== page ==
In my last post (The Advisor’s Journey to CRM Success, Pt. 1: Mapping It Out) we discussed a bird’s eye view of the Journey to CRM Success. Now it is time to start diving into greater detail on each of the stops along the way, starting with making the decision to adopt CRM.
Making the decision to implement a customer relationship management (CRM) system is a big one. Before embarking on the rest of the journey, there is much to be considered, and here we will talk in depth about making the decision to move forward toward the platform selection process.
When Does CRM Make Sense?
Business goals, growth projections, process efficiency, scalability, risk tolerance, human capital and many other factors play into the decision to move forward with CRM. For a CRM to be successful it must enable you to achieve an important business goal. A business that has aggressive growth plans and enough human capital to properly support development, implementation and training for CRM will almost certainly realize its benefits.
Undertaking the Journey to CRM Success will be most attractive to companies where there is a driving need to change the current situation and achieve an important business objective– for instance, goals for growth in the coming years or improvements in profit through increased efficiency. Because implementation of a CRM represents an investment in both money and time, its implementation is most often undertaken by companies that have the time and resources to support it through the early phases of the process before direct benefits can begin to be realized.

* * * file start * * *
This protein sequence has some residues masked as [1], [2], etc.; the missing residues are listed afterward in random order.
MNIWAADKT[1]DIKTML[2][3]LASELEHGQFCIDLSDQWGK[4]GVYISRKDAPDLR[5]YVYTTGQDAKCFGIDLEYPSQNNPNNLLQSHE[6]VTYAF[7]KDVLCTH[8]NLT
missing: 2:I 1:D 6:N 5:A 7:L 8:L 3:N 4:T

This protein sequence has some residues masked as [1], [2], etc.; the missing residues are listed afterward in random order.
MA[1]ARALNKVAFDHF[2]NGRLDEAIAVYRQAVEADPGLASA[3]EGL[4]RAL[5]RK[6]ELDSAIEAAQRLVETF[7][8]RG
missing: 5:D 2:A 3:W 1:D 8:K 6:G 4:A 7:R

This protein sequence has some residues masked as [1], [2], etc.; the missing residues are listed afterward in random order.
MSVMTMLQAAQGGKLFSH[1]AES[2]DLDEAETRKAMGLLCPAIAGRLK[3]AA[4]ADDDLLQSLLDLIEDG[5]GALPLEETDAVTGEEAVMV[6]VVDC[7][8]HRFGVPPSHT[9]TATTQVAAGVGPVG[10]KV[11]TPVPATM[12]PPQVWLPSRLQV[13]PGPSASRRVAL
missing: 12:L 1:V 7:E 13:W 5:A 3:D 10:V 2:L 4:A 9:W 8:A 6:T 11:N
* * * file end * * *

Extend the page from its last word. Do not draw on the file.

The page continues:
Human Capital in particular is critical to finding success with CRM. From the very beginning of this journey, having team members that deeply understand the needs and operations of the business and can bridge those needs to what CRM technology can provide (with the assistance of vendors and an implementation partner) will significantly improve the odds of success. Carrying forward throughout the implementation process and the lifetime of the CRM program, these people are the ones who will provide leadership and support for the rest of the organization. As a best practice we recommend each firm have at least one (ideally two or more) champion(s) who have a deep level of understanding and responsibility for CRM adoption.
Here is a list of critical questions to ask yourself before embarking on the journey to CRM:
All that has been discussed here is about getting ready to make the move out of No CRM Land – deciding to take the Journey to CRM Success. If you answered yes to all or several of the questions in the chart, you are ready to begin the process of CRM selection.
In my next post I will discuss the process of selecting the right CRM for your organization, another important decision along the journey. Just like selecting the right vehicle for your vacation, your CRM choice can make it a challenging or pleasant ride.